Declining sales and repeated overhauls to its future plans are not typically signs of a car brand’s good health. So alfisti – passionate fans of Alfa Romeo – should be concerned about the short and long-term future of the storied Italian brand.
The new-car sales data released this week showed Alfa Romeo sales had declined almost 40 per cent year-to-date. While the impact of the coronavirus pandemic has undoubtedly played a part, the drop in sales of its too key models – the Giulia (down 46.7%) and Stelvio (down 23.5%) – are concerning, given both are relatively early on in their lifecycle.
Alfa Romeo Australia says it will announce details of its future plans in the coming weeks but didn’t want to answer any specific questions related to this story.
And then there were two…
Back in 2014 the company wanted to launch seven all-new models by 2018, but only managed the Giulia and Stelvio.
The problem for Alfa Romeo in particular, compared to its European and Asian rivals, is there doesn’t seem to be a clear strategy for its future; or, more accurately, the plan keeps changing.
Back in 2014 the company wanted to launch seven all-new models by 2018, but only managed the Giulia and Stelvio. Then in 2018, it changed course, putting more focus on SUVs but planning revived GTV and 8C sport cars. Only to scrap those in late 2019 and put all of its resources towards all-new compact SUVs.
Read More: Alfa Romeo Giulietta officially axed: Italian Audi A3 competitor discontinued to make room for new Tonale 2021 small SUV
At the same time, the Mito and Giulietta small cars were left to end without any replacements, which leaves the brand with just the Giulia and Stelvio. That’s two models against armadas from its key German rivals – Audi (17 models), BMW and Mercedes-Benz (24 models each), and even Porsche offers six separate models.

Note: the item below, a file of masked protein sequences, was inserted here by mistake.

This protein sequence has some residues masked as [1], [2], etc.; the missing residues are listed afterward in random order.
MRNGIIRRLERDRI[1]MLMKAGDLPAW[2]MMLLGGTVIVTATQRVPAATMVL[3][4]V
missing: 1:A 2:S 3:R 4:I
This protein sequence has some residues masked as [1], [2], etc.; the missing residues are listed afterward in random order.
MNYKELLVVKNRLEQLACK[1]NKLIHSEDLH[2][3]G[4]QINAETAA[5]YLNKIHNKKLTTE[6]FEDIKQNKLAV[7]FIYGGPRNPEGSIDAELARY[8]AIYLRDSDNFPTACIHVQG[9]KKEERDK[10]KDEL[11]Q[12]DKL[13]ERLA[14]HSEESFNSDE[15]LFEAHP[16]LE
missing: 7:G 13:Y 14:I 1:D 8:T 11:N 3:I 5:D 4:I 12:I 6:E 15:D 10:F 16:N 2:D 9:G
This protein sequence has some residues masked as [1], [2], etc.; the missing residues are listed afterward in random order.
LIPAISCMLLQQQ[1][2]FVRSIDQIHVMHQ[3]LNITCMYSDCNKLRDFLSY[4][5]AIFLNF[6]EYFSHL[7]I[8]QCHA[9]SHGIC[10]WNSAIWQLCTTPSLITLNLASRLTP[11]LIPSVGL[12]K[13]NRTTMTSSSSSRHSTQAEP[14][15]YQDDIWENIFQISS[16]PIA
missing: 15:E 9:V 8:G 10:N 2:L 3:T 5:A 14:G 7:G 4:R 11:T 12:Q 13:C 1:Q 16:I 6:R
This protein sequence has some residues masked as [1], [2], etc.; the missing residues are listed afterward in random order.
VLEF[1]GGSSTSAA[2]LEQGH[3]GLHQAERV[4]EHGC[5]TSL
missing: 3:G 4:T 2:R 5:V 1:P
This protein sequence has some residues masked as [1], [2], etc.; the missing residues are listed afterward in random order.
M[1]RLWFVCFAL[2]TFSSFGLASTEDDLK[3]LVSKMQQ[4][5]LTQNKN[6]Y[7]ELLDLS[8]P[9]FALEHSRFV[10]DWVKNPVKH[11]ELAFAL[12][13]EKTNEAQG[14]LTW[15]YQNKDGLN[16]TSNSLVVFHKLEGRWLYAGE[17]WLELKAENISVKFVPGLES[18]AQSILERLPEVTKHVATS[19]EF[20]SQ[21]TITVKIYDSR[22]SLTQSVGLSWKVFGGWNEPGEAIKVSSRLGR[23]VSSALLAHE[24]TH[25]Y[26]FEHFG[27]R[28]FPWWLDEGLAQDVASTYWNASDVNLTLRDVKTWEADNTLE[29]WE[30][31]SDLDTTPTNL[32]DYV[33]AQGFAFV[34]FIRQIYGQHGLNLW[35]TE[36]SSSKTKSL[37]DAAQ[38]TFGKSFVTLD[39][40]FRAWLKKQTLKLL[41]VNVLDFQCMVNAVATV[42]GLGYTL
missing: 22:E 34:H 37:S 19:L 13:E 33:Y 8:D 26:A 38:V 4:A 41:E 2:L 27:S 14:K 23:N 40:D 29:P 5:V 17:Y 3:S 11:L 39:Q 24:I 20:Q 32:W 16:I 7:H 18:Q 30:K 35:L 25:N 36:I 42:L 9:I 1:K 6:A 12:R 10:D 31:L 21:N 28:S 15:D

Alfa Romeo’s grand plan to return to its former position as an Italian answer to BMW seems to be a long way off at present.
SUVs the future, sports cars are the past
The Tonale has been confirmed for a 2021 launch.
It’s fair to say the heritage and appeal of Alfa Romeo was built on performance. From its earliest days it was heavily involved in motor racing and has built some of the world’s most iconic sports cars; think 8C, Montreal and GTV. But that’s the past.
As recently as 2019 Alfa Romeo was planning on reviving both the 8C and GTV nameplates with brand-building sports car, but decided to change tacit in the wake of underwhelming sales and the cost of investing in what would ultimately be niche models.
Instead, the company has opted to prioritise SUVs, which may be disappointing for the alfisti but are logical from a business point-of-view given the strength of SUV sales.
The current plan calls for two compact SUVs to join the current range, with the Tonale confirmed for launch in 2021 before an even smaller model arrives in 2022. That new, as-yet-unnamed compact SUV will also be electric, a first for Alfa Romeo.
Can the French save the Italians?
The planned union between the French and Italian-American firms looks ideal on paper.
Entering the EV market is a much-needed step for the brand, given it’s another area it’s falling behind its market rivals. The key to this new move is the merger between Alfa Romeo parent company, Fiat Chrysler Automobiles (FCA) and Citroen–Peugeot parent PSA Group.
The planned union between the French and Italian-American firms looks ideal on paper, allowing both sides to cut costs and expand product portfolios by sharing developments and vehicle platforms.
That suggests the new compact SUV for Alfa Romeo will likely utilise the same underpinning as the Peugeot e-2008. Peugeot could also allow Alfa Romeo access to its other platforms to allow the brand to expand its line-up to better compete with the German Big Three.
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In the short-term, though, it must focus on getting the Tonale and electric SUV to market, while turning around the sales of the Giulia and Stelvio both in Australia and around the world.
As Holden demonstrated recently, even an illustrious past isn’t always enough to keep under-performing car brands going indefinitely.